Measles Protection Important for EveryoneFriday, June 01, 2012 | 06:52 pm
Vaccination has Eradicated Measles in United States
NASHVILLE − The Department of Health is reminding Tennesseans of the need for vaccination against measles. Although measles was officially eliminated from the United States in 2000 as the result of high vaccination rates, it is still present in other regions of the world. A small number of cases continue to occur among Americans who have traveled abroad or come into contact with someone returning from foreign travel. In 2011, the Centers for Disease Control and Prevention reported a 15-year high in the number of measles cases in the U.S.
“These disease risks are still out there and we should not let down our guard about measles or any other vaccine preventable disease,” said Health Commissioner John Dreyzehner, MD, MPH. “Vaccines save lives, and reports of measles cases in the United States serve as a reminder of the importance of immunization as a vital preventive health measure.”
TDH has been notified of a case of measles in an adult patient who resides in Arkansas. The patient had recently traveled to India, where she was likely exposed, and traveled through middle Tennessee. TDH is conducting a standard contact investigation to follow up with anyone with whom the patient has come into close contact and therefore may be at risk of contracting measles, and is coordinating with health officials in Arkansas in this effort. There is no concern about widespread public risk of contracting measles from this patient, and anyone who has been vaccinated is protected against the illness.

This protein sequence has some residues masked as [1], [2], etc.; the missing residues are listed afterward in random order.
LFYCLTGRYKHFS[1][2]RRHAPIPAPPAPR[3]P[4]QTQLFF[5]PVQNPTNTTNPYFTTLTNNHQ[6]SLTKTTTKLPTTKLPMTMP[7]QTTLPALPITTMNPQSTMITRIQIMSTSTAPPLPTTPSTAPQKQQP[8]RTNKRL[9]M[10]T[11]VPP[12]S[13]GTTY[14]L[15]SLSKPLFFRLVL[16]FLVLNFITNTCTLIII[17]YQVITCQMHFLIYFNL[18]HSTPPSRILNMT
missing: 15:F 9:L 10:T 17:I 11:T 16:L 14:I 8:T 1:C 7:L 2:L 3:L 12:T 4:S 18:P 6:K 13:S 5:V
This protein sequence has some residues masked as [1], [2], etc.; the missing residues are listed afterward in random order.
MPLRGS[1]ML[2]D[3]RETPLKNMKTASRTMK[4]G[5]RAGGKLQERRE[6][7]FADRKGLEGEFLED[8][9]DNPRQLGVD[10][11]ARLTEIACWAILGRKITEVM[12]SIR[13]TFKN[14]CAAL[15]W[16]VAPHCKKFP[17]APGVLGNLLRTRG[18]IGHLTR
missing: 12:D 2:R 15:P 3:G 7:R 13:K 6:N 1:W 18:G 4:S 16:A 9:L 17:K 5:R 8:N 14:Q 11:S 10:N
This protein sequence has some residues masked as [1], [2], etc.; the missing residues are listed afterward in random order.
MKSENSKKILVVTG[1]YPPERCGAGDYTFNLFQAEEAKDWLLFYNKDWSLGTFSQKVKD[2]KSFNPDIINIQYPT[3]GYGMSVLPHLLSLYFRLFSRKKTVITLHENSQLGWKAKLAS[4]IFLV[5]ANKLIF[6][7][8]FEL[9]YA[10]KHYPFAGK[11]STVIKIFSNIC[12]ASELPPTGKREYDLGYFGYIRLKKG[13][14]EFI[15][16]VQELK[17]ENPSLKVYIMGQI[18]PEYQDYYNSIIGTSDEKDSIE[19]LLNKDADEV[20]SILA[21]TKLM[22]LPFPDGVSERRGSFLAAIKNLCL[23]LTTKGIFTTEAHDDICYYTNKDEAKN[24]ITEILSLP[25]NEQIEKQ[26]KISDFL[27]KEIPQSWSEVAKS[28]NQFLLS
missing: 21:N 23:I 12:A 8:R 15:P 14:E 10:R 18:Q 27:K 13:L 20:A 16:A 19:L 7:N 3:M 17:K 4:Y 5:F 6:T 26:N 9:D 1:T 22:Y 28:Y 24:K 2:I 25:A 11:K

Measles is a highly contagious viral disease that is preventable with vaccine. It causes a high fever, cough and conjunctivitis, or “pinkeye”, followed by a rash on the head that spreads down the body. Measles can cause serious complications, like pneumonia, and is sometimes fatal.
The measles vaccine, as part of the measles-mumps-rubella or “MMR” vaccine, is now routinely given to all American children after the first birthday and again before Kindergarten. MMR vaccine is required to attend daycare or school in Tennessee, and immunization rates among Tennessee children are among the highest in the country. Most adults born before 1957 are immune because they had measles as children; however, a booster MMR vaccination is still recommended for this group for travel outside the U.S. where the risk of coming into contact with someone who has measles is higher.
International travelers of all ages should be up to date with their vaccinations. Anyone unsure of their vaccination history should ask their medical provider about getting a dose of MMR vaccine before traveling. Information on immunizations for travelers is available online at www.cdc.gov/Features/TravelProtection/. For general information about vaccines, visit www.cdc.gov/vaccines.